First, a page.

Poland pulled up
The European Union's highest court ordered Poland to "immediately suspend" the application of a controversial law, very arbitrary in nature, which lowered the retirement age of its Supreme Court judges. The "Law on the Supreme Court," which came into force on April 3, mandated that all Supreme Court judges retire over the age of 65, pushing 27 of the 72 judges out. The government of Prime Minister Mateusz Morawiecki insisted that the measures were needed and were put in place to strengthen "democracy". But the move eroded the rule of law and its so-called reforms were intended to give Morawiecki's right-wing Law and Justice party (PiS) control of the judiciary. The measure was met by protests across the country and further escalated tensions between the European Union and Poland's government. The European Commission, which is the politically independent executive branch of the EU argued that the law is "incompatible with EU law as it undermines the principle of judicial independence," and said that its implementation could lead to "serious and irreparable damage" to its legal order. Poland replied to the letter, rejecting the Commission's concerns. More letters were sent between Poland and the Commission, but they failed to alleviate the Commission's concerns.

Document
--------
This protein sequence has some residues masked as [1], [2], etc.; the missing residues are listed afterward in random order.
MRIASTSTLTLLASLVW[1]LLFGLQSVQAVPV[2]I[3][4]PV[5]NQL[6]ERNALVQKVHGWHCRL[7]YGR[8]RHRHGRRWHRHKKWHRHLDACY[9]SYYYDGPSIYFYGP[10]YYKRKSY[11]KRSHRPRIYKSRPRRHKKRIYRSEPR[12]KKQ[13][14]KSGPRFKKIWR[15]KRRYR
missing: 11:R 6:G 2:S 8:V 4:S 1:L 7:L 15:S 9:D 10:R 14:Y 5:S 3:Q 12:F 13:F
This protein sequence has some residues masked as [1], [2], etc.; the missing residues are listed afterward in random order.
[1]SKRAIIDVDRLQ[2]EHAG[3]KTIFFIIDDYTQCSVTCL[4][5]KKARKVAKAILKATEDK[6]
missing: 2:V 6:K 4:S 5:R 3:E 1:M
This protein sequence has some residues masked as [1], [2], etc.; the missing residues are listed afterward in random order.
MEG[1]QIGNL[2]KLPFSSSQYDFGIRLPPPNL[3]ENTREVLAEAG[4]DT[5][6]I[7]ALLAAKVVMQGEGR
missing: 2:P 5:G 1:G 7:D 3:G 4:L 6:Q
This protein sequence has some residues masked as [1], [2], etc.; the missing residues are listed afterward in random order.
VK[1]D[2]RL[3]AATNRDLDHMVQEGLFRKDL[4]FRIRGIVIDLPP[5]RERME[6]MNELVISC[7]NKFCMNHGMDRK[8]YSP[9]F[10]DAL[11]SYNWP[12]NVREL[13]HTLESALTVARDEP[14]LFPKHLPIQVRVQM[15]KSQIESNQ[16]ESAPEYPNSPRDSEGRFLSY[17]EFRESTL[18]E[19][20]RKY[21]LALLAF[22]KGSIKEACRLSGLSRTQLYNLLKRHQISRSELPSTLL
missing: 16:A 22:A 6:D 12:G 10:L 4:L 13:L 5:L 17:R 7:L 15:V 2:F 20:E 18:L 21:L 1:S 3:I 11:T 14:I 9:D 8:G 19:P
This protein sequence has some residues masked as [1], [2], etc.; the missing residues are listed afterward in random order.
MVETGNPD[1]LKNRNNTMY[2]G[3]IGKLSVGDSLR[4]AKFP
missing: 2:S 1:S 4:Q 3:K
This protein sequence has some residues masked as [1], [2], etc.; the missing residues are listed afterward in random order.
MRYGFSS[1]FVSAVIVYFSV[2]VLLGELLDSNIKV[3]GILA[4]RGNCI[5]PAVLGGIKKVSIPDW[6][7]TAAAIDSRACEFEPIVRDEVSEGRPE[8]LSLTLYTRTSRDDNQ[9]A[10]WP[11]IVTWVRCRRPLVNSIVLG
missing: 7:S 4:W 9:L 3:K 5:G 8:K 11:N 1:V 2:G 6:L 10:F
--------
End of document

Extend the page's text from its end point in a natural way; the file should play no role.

In September, the case the European Court of Justice (ECJ). In addition to suspending the application of the law, Friday's ECJ ruling also ordered Poland to reinstate the Supreme Court justices who had already been forced to step down. "The order of the Vice-President of the Court is to apply, with retroactive effect, to the judges of the Supreme Court concerned by those provisions," it said. Prime Minister Mateusz Morawiecki said the government had received the decision. "I can say that certainly after thorough analysis we will take a position," Morawiecki said while attending an EU-Asia summit in Brussels on Friday. Malgorzata Gersdorf, the 65-year-old head of Poland's Supreme Court who had refused to step down after the law was implemented, said she was happy with the EU court's ruling. "I am glad that it happened, that someone took our reasons. But I am not happy that the Polish government, the government of my country, my homeland, has not done it before and that we have to stand in the European Tribunal," Gersdorf told the Polish Press Agency. She had previously said last month that the government's judicial reforms were "dangerous" to democracy in a country already in "friction" with the rest of Europe. The ECJ said the decision was an interim ruling and that it would deliver a final judgment on the case at a later date. Poland faces financial penalties if it does not comply with the judgment, it warned.